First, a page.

"In my clinical practice, I often observe a stunning exchange between a mother and her baby when the latter smiles at her. A mother who is otherwise engaged in conversation with me may be, for that moment, entirely redirected to focus on her little one," Kurtz says. "This kind of attention-capturing on the part of the baby can enable and cultivate maternal attunement—a mother's ability to more deeply connect with her infant. The quality of attunement in early childhood often sets the stage for one's relationship patterns in the future."

Whether a physiological response, a neural activation, simple instinct, or the tightening of emotional connection, the feeling generated by babies' smiles is a buoy in the choppy ocean of new parenthood.

And while the first smile may be the most magical by virtue of its surprise and the necessity of that emotional lift, the fuzzy feeling can continue well into that baby's childhood and beyond. It keeps telling parents, you've got this!

[This was originally published on Apparently]


Chrissy Teigen is one of the most famous moms in the world and definitely one of the most famous moms on social media.

She's the Queen of Twitter and at least the Duchess of Instagram but with a massive following comes a massive dose of mom-shame, and Teigen admits the online comments criticizing her parenting affects her.

"It's pretty much everything," Teigen told Today, noting that the bulk of the criticism falls into three categories: How she feeds her kids, how she uses her car seats and screen time.

"Any time I post a picture of them holding ribs or eating sausage, I get a lot of criticism," she explained. "Vegans and vegetarians are mad and feel that we're forcing meat upon them at a young age. They freak out."


Teigen continues: "If they get a glimpse of the car seat there is a lot of buckle talk. Maybe for one half of a second, the strap slipped down. And TV is another big one. We have TV on a lot in my house. John and I work on television; we love watching television."

Teigen wants the shame to stop, not just for herself but for all the other moms who feel it. (And we agree.)

"Hearing that nine out of 10 moms don't feel like they're doing a good enough job is terrible," she said. "We're all so worried that we're not doing all that we can, when we really are."

The inspiration for Teigen talking publicly about mom-shame may be in part because of her participation in Pampers' "Share the Love" campaign. But even though Teigen's discussion coincides with this campaign, the message remains equally important. Advertising can be a powerful tool for shifting the way society thinks about what's "normal" and we would much rather see companies speaking out against mom-shame than inducing it to sell more stuff.

Calling out mom-shame in our culture is worth doing in our lives, our communities and yes, our diaper commercials. Thank you Chrissy (and thank you, Pampers).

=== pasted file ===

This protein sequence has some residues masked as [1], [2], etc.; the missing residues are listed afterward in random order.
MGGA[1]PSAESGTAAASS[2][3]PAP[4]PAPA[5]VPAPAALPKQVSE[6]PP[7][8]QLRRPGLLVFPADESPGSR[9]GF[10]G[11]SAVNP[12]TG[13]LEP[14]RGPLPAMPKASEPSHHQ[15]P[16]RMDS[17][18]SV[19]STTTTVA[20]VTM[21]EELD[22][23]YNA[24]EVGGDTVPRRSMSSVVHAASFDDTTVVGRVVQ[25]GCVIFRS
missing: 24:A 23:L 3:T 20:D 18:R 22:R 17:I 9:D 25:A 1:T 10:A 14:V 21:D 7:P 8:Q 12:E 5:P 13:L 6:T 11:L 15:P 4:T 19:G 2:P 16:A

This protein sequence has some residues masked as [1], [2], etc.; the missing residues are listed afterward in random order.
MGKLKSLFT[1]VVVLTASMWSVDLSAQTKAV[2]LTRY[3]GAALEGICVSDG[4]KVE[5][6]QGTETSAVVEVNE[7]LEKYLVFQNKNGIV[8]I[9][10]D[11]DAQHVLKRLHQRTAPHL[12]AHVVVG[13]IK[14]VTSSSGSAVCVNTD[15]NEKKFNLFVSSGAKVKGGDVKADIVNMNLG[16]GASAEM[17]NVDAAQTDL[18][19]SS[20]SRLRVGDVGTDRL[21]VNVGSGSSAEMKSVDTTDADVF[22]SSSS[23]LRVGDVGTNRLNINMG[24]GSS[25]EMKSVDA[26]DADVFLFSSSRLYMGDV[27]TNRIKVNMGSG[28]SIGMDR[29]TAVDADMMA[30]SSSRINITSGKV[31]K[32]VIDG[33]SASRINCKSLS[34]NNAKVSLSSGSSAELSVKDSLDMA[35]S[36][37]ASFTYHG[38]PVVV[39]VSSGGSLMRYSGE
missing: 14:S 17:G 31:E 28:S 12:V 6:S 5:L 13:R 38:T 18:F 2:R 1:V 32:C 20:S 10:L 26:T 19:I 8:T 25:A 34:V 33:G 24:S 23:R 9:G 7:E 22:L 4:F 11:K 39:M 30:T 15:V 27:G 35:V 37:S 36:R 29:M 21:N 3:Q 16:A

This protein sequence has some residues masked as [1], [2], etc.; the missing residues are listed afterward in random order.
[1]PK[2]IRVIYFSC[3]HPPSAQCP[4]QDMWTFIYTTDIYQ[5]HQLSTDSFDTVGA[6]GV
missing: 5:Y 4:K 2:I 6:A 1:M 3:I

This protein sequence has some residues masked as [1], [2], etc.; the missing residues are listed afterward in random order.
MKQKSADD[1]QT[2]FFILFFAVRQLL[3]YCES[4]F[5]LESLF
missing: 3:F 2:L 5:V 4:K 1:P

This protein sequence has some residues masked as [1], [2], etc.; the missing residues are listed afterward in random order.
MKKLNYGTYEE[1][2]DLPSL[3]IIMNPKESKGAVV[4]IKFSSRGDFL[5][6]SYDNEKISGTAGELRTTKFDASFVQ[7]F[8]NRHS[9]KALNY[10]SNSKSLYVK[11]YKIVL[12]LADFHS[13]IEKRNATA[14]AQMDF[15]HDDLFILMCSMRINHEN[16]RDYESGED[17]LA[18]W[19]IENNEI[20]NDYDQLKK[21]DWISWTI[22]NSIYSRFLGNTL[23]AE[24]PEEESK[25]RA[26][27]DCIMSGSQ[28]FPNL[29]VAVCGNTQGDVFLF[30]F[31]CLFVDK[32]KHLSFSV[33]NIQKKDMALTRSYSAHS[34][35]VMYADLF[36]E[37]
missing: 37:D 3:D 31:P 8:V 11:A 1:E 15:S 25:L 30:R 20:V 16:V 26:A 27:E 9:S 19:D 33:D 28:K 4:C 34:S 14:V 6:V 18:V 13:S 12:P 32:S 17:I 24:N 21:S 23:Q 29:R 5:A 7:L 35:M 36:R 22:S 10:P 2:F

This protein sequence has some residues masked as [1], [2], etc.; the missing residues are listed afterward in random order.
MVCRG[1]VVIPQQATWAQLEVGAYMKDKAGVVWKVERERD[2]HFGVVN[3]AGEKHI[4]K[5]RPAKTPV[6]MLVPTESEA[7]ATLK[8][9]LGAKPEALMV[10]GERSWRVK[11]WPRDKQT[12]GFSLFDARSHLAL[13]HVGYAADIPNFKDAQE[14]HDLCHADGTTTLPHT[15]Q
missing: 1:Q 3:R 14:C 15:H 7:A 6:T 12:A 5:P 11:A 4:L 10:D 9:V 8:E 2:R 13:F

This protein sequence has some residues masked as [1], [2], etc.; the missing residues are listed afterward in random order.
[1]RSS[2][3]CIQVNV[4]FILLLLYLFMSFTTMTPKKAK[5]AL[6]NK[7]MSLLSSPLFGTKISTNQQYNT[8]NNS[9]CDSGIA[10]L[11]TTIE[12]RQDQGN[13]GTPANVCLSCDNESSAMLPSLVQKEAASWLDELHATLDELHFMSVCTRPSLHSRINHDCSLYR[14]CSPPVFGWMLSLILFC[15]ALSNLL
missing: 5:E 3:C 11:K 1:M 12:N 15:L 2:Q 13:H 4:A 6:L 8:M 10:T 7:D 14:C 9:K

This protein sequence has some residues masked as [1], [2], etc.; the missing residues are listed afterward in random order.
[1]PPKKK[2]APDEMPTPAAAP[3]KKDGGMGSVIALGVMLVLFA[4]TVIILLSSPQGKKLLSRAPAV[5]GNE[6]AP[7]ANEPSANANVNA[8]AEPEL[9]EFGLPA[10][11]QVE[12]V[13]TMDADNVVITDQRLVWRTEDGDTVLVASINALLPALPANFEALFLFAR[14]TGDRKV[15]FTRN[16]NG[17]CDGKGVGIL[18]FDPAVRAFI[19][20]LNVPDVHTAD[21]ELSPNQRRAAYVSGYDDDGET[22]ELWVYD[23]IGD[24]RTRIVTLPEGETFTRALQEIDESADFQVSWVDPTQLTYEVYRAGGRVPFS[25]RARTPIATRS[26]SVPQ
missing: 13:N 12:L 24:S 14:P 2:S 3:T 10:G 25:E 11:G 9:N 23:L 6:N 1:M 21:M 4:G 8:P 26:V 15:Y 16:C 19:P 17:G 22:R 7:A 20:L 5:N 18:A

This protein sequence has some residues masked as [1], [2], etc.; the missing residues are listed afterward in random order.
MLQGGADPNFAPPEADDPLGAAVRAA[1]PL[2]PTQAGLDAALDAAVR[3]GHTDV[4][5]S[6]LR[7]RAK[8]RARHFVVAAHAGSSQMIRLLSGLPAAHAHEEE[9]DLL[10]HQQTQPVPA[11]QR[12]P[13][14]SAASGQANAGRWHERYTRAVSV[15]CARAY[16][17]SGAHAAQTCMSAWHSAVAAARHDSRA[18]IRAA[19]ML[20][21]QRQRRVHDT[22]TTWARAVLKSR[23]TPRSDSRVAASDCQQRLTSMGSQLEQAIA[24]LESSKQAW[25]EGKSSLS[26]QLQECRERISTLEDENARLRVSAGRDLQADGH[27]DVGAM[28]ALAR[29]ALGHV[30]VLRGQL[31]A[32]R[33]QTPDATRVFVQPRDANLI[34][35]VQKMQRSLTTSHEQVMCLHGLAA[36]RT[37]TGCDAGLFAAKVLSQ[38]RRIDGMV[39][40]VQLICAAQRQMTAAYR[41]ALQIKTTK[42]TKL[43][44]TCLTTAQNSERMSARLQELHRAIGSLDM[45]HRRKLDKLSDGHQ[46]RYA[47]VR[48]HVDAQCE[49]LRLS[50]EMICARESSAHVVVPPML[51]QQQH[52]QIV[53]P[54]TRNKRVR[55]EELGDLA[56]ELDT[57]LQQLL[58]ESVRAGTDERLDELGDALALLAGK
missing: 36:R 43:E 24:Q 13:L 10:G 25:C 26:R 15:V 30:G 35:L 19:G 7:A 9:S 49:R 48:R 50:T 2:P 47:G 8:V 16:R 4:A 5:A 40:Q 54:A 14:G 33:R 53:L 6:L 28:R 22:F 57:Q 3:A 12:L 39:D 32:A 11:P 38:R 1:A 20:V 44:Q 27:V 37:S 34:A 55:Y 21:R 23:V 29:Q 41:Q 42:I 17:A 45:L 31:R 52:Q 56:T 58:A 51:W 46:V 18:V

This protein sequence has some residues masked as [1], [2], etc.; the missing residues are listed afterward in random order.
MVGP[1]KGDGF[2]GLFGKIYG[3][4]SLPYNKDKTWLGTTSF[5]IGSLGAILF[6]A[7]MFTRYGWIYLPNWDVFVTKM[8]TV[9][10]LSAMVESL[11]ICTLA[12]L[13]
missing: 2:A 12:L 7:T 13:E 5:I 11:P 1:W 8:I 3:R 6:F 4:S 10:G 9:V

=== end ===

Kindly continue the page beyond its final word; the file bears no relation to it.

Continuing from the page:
Dear fellow mama,

I was thinking about the past the other day. About the time I had three small boys—a newborn, his 2-year-old brother and his 5-year-old brother.

How I was always drowning.

How I could never catch my breath between the constant requests.

How I always felt guilty no matter how hard I tried.

How hard it was—the constant exhaustion, struggling to keep my home any kind of clean or tidy, how I struggled to feed my kids nutritious meals, to bathe them and clean them and keep them warmly dressed in clean clothing, to love them well or enough or well enough.


Those years were some of the toughest years I have ever encountered.

But mama, I am here to tell you that it doesn't last forever. Slowly, incrementally, without you even noticing, it gets easier. First, one child is toilet trained, then the bigger one can tie his own shoelaces, then finally they are all sleeping through the night.

It's hard to imagine; I really really get it.

It is going to get easier. I swear it. I'm not saying that there won't be new parenting challenges, that it won't be the hardest thing you have ever done in your life. It will be. But it will get easier.

These days, all of my kids get the bus to school and back. Most of them dress themselves. They can all eat independently and use the toilet. Sometimes they play with each other for hours leaving me time to do whatever I need to do that day.

I sleep through the night. I am not constantly in a haze of exhaustion. I am not overwhelmed by three tiny little people needing me to help them with their basic needs, all at the same time.

I can drink a hot cup of coffee. I do not wish with every fiber of my being that I was an octopus, able to help each tiny person at the same time.

I am not tugged in opposite directions. I don't have to disappoint my 3-year-old who desperately wants to play with me while I am helping his first grade bother with his first grade reading homework.

And one day, you will be here too.

It's going to get easier. I promise. And while it may not happen today or even next week or even next month, it will happen. And you will look around in wonder at the magnificent people you helped to create and nurture and sustain.

Until then, you are stronger and more resilient than you can even imagine.

You've got this. Today and always.


A fellow mama